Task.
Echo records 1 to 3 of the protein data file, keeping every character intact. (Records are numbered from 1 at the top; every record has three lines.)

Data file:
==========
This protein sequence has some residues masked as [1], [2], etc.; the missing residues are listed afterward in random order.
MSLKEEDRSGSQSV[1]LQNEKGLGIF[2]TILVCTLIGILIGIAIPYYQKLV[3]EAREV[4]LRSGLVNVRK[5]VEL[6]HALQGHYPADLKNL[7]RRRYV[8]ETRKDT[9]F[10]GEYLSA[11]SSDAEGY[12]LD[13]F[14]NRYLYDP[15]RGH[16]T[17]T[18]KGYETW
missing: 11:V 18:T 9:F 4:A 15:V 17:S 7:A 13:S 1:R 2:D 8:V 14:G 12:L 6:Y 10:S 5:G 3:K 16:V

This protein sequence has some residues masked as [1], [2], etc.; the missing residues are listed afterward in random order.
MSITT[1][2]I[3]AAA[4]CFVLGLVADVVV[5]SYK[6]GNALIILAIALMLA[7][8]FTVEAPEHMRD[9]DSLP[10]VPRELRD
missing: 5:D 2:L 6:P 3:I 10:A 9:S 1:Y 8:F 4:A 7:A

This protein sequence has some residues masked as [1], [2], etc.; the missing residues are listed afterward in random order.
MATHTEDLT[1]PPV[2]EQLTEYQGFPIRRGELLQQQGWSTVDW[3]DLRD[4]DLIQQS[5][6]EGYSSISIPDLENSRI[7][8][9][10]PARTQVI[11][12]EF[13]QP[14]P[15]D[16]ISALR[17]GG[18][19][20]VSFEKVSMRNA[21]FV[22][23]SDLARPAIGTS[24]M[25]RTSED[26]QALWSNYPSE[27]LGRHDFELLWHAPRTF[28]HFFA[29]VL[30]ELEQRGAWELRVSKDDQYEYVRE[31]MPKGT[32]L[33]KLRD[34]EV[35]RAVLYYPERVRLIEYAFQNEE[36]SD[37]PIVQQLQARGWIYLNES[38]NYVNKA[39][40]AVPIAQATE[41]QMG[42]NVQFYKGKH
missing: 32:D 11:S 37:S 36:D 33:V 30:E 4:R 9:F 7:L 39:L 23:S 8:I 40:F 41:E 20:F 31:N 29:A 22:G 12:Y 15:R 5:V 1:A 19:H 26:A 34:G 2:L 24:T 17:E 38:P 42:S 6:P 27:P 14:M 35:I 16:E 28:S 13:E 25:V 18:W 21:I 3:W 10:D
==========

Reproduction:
This protein sequence has some residues masked as [1], [2], etc.; the missing residues are listed afterward in random order.
MSLKEEDRSGSQSV[1]LQNEKGLGIF[2]TILVCTLIGILIGIAIPYYQKLV[3]EAREV[4]LRSGLVNVRK[5]VEL[6]HALQGHYPADLKNL[7]RRRYV[8]ETRKDT[9]F[10]GEYLSA[11]SSDAEGY[12]LD[13]F[14]NRYLYDP[15]RGH[16]T[17]T[18]KGYETW
missing: 11:V 18:T 9:F 4:A 15:V 17:S 7:A 13:S 1:R 2:D 8:V 14:G 12:L 6:Y 10:S 5:G 3:K 16:V

This protein sequence has some residues masked as [1], [2], etc.; the missing residues are listed afterward in random order.
MSITT[1][2]I[3]AAA[4]CFVLGLVADVVV[5]SYK[6]GNALIILAIALMLA[7][8]FTVEAPEHMRD[9]DSLP[10]VPRELRD
missing: 5:D 2:L 6:P 3:I 10:A 9:S 1:Y 8:F 4:A 7:A

This protein sequence has some residues masked as [1], [2], etc.; the missing residues are listed afterward in random order.
MATHTEDLT[1]PPV[2]EQLTEYQGFPIRRGELLQQQGWSTVDW[3]DLRD[4]DLIQQS[5][6]EGYSSISIPDLENSRI[7][8][9][10]PARTQVI[11][12]EF[13]QP[14]P[15]D[16]ISALR[17]GG[18][19][20]VSFEKVSMRNA[21]FV[22][23]SDLARPAIGTS[24]M[25]RTSED[26]QALWSNYPSE[27]LGRHDFELLWHAPRTF[28]HFFA[29]VL[30]ELEQRGAWELRVSKDDQYEYVRE[31]MPKGT[32]L[33]KLRD[34]EV[35]RAVLYYPERVRLIEYAFQNEE[36]SD[37]PIVQQLQARGWIYLNES[38]NYVNKA[39][40]AVPIAQATE[41]QMG[42]NVQFYKGKH
missing: 32:D 11:S 37:S 36:D 33:V 30:E 4:R 9:F 7:L 39:L 23:S 8:I 40:F 41:E 20:F 31:N 29:A 22:G 12:Y 15:R 5:V 1:A 19:H 26:A 34:G 2:L 24:T 17:E 38:P 42:S 6:P 27:P 14:M 35:I 16:E 28:S 13:E 25:V 18:W 21:I 3:W 10:D